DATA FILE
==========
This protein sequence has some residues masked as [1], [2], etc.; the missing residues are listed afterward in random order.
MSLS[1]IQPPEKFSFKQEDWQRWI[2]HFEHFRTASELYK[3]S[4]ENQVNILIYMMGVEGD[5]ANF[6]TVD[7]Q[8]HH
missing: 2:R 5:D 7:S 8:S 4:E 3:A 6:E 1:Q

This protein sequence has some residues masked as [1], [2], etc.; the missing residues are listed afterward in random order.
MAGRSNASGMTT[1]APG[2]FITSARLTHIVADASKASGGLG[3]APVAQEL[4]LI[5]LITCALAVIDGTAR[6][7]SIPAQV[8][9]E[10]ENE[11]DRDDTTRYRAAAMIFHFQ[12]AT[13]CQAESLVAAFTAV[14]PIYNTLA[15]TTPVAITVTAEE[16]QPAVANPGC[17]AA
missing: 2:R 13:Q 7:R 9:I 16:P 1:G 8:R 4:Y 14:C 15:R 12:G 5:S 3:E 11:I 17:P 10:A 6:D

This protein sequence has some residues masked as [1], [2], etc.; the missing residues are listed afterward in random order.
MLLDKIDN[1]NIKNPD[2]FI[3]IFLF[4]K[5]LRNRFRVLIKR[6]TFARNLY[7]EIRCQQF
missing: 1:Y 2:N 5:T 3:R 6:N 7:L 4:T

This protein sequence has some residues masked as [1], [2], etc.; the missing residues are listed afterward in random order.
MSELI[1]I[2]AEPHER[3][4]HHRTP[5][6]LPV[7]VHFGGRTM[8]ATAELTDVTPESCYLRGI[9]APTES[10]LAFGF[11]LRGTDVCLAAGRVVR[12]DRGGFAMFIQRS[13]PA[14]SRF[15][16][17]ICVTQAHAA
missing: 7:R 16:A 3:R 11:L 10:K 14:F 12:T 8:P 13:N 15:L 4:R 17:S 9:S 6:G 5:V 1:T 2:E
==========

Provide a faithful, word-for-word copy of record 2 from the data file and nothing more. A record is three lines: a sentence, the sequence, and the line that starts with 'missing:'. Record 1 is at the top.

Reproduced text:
This protein sequence has some residues masked as [1], [2], etc.; the missing residues are listed afterward in random order.
MAGRSNASGMTT[1]APG[2]FITSARLTHIVADASKASGGLG[3]APVAQEL[4]LI[5]LITCALAVIDGTAR[6][7]SIPAQV[8][9]E[10]ENE[11]DRDDTTRYRAAAMIFHFQ[12]AT[13]CQAESLVAAFTAV[14]PIYNTLA[15]TTPVAITVTAEE[16]QPAVANPGC[17]AA
missing: 2:R 13:Q 7:R 9:I 16:P 1:G 8:R 4:Y 14:C 15:R 12:G 5:S 3:E 11:I 17:P 10:A 6:D